For the past three years, the release of the latest vintage of Muscadet Sur Lie -- a crisp white wine from France's Loire Valley -- has been celebrated with a traveling festival in Europe.
This summer, the event comes to North America for the first time, stopping in New Orleans, New York and Montreal. Wine Spectator Online's Dana Nigro and Tammy Deckman were on hand at New York's South Street Seaport for the arrival of the wine, along with tastings and a day of Impressionist-era festivities. Read on for an introduction to Muscadet, an often good-value wine that can make a perfect counterpoint to the heat of summer.
The Notre Dame des Flots, a period sailing ship, arrives in New York with barrels of 1998 Muscadet Sur Lie after a long journey across the Atlantic Ocean from the French port of Nantes. Muscadet, grown in the vineyards of the Loire Valley, was brought there in the 1600s by monks traveling from Burgundy. The vines, which were not well suited to the Burgundian terroir, flourished in the area around Nantes, with its low altitude and ocean climate. The prolific Muscadet grape, also known as Melon de Bourgogne (because of its very round leaves), yields white wines with crisp, clean flavors of grapefruit, minerals and herbs.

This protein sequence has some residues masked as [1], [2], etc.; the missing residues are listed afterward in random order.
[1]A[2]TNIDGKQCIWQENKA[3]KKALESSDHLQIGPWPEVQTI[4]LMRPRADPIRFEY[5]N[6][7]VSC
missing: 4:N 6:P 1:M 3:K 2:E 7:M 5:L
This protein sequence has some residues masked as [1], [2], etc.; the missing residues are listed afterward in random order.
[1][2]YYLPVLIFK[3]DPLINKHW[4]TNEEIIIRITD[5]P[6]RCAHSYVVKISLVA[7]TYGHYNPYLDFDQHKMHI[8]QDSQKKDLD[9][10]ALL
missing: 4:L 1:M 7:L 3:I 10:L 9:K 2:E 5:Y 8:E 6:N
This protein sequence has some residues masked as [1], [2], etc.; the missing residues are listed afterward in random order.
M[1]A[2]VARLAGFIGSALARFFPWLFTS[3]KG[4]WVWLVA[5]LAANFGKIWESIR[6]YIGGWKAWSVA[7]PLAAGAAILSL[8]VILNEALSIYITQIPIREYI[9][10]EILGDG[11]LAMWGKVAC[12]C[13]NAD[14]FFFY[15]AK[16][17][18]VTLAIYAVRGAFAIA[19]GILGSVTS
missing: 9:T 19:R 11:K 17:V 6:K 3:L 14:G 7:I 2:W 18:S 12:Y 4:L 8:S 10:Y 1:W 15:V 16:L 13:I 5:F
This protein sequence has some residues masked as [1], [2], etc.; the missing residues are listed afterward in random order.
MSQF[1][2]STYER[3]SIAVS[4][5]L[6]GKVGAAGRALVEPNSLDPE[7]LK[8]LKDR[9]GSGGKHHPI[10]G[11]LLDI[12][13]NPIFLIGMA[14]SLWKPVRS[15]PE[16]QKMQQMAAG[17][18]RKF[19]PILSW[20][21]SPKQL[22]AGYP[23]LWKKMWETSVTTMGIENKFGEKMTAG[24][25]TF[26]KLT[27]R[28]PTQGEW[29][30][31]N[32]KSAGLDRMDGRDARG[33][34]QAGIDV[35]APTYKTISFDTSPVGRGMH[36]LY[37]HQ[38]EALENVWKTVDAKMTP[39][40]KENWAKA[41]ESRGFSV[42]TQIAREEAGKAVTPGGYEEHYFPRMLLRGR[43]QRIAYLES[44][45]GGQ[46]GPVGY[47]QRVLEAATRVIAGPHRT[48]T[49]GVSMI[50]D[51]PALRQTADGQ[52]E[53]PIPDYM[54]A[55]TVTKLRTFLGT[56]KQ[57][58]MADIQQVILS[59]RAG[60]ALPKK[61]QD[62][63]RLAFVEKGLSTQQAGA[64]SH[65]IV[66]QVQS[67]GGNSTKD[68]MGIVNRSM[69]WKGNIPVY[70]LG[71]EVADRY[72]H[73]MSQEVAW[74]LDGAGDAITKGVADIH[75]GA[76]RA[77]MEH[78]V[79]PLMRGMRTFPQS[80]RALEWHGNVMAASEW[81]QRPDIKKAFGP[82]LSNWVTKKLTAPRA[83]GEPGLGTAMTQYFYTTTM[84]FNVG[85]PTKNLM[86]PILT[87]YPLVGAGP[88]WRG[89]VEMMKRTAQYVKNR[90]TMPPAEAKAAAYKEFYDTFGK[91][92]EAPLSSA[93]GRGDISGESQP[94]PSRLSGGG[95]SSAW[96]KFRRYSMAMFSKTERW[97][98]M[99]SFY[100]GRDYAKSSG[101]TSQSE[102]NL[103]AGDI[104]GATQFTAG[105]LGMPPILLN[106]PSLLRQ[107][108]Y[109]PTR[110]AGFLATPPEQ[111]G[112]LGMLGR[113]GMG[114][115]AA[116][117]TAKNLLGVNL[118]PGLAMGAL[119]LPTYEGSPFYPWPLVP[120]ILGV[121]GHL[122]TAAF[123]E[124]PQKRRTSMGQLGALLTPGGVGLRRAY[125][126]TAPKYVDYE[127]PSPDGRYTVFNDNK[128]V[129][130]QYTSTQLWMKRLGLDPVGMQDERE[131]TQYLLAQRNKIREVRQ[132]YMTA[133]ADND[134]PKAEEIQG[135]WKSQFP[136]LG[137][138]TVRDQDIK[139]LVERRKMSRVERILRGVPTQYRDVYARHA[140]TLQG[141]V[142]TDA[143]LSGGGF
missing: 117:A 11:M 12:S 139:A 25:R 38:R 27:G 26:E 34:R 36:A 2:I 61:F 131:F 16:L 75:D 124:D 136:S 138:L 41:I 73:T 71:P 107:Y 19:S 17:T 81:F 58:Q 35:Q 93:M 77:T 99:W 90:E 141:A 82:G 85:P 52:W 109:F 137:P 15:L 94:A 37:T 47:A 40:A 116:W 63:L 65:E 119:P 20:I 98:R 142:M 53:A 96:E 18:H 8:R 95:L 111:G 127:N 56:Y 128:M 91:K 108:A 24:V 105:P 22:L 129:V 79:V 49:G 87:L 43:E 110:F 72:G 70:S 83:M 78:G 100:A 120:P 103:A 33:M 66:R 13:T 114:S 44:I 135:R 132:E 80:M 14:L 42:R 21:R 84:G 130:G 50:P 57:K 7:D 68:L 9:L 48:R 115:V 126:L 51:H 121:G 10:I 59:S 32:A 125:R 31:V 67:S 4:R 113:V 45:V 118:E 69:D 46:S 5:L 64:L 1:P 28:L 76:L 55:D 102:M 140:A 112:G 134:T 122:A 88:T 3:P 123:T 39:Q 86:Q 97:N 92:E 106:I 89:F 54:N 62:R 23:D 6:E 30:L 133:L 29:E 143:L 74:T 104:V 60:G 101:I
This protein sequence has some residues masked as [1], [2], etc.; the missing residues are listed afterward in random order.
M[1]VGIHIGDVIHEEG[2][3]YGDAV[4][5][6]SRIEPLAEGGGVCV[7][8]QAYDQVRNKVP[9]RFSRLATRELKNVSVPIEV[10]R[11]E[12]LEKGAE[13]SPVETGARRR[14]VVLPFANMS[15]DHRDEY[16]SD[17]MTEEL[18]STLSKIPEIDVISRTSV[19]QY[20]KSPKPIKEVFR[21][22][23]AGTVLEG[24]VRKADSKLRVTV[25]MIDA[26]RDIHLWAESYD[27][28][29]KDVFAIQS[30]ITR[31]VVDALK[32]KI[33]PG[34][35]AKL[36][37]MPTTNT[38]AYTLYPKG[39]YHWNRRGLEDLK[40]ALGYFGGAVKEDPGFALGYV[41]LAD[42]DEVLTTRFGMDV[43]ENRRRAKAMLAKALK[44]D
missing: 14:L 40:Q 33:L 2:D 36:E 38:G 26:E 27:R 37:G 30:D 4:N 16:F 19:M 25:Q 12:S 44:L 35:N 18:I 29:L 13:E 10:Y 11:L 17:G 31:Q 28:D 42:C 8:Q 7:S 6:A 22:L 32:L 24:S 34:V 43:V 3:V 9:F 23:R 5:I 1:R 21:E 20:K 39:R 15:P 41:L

The Muscadet appellation is named after the grape, rather than a town or other geographical area, as is the case with most French wines. Located in the southern part of the Loire Valley, around Nantes, Muscadet consists of more than 32,000 acres of vineyards and produces an average of 17.2 million gallons of wine a year. The broad Muscadet appellation contains three regional appellations. Muscadet Sevre et Maine, which is named after two rivers in the area, produces wines with floral aromas. The wines of Muscadet Coteaux de Loire tend to be fuller in body and have a mineral character and a long finish. The newest appellation, Muscadet Cotes de Grandlieu, yields softer, refreshing wines.
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